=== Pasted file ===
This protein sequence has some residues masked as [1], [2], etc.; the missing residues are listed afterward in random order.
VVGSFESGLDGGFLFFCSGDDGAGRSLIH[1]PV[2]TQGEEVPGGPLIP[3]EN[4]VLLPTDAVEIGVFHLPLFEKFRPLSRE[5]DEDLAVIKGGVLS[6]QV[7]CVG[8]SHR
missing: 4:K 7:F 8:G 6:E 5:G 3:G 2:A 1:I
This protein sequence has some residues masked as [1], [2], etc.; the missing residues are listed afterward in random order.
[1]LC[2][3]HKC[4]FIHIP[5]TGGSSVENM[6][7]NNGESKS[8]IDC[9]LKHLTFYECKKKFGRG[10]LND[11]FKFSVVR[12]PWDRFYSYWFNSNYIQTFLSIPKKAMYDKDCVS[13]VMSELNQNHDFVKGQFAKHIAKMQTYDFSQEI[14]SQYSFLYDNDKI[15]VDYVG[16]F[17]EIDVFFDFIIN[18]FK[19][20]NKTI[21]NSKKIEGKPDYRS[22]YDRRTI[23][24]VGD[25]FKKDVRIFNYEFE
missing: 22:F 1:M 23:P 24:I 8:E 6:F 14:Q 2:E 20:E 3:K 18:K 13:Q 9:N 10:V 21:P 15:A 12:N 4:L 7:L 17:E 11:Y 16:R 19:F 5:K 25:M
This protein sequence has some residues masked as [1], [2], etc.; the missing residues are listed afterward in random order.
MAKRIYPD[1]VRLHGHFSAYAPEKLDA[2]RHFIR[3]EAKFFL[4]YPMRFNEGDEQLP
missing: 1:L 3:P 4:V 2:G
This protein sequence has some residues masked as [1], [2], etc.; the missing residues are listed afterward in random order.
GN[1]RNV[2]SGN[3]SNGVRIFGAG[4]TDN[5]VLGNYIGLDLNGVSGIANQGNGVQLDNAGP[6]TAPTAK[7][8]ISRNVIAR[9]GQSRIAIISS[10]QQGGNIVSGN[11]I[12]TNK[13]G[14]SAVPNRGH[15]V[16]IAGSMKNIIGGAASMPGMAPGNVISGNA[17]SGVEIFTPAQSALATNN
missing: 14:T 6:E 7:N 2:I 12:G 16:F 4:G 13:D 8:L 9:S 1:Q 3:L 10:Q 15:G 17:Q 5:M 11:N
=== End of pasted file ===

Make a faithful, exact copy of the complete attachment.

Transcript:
This protein sequence has some residues masked as [1], [2], etc.; the missing residues are listed afterward in random order.
VVGSFESGLDGGFLFFCSGDDGAGRSLIH[1]PV[2]TQGEEVPGGPLIP[3]EN[4]VLLPTDAVEIGVFHLPLFEKFRPLSRE[5]DEDLAVIKGGVLS[6]QV[7]CVG[8]SHR
missing: 4:K 7:F 8:G 6:E 5:G 3:G 2:A 1:I
This protein sequence has some residues masked as [1], [2], etc.; the missing residues are listed afterward in random order.
[1]LC[2][3]HKC[4]FIHIP[5]TGGSSVENM[6][7]NNGESKS[8]IDC[9]LKHLTFYECKKKFGRG[10]LND[11]FKFSVVR[12]PWDRFYSYWFNSNYIQTFLSIPKKAMYDKDCVS[13]VMSELNQNHDFVKGQFAKHIAKMQTYDFSQEI[14]SQYSFLYDNDKI[15]VDYVG[16]F[17]EIDVFFDFIIN[18]FK[19][20]NKTI[21]NSKKIEGKPDYRS[22]YDRRTI[23][24]VGD[25]FKKDVRIFNYEFE
missing: 22:F 1:M 23:P 24:I 8:E 6:F 14:Q 2:E 20:E 3:K 18:K 13:Q 9:N 10:V 21:P 15:A 12:N 4:L 7:L 17:E 11:Y 16:R 19:F 5:K 25:M
This protein sequence has some residues masked as [1], [2], etc.; the missing residues are listed afterward in random order.
MAKRIYPD[1]VRLHGHFSAYAPEKLDA[2]RHFIR[3]EAKFFL[4]YPMRFNEGDEQLP
missing: 1:L 3:P 4:V 2:G
This protein sequence has some residues masked as [1], [2], etc.; the missing residues are listed afterward in random order.
GN[1]RNV[2]SGN[3]SNGVRIFGAG[4]TDN[5]VLGNYIGLDLNGVSGIANQGNGVQLDNAGP[6]TAPTAK[7][8]ISRNVIAR[9]GQSRIAIISS[10]QQGGNIVSGN[11]I[12]TNK[13]G[14]SAVPNRGH[15]V[16]IAGSMKNIIGGAASMPGMAPGNVISGNA[17]SGVEIFTPAQSALATNN
missing: 14:T 6:E 7:N 2:I 12:G 16:F 4:G 13:D 8:L 9:S 1:Q 3:L 10:Q 15:G 17:Q 5:M 11:N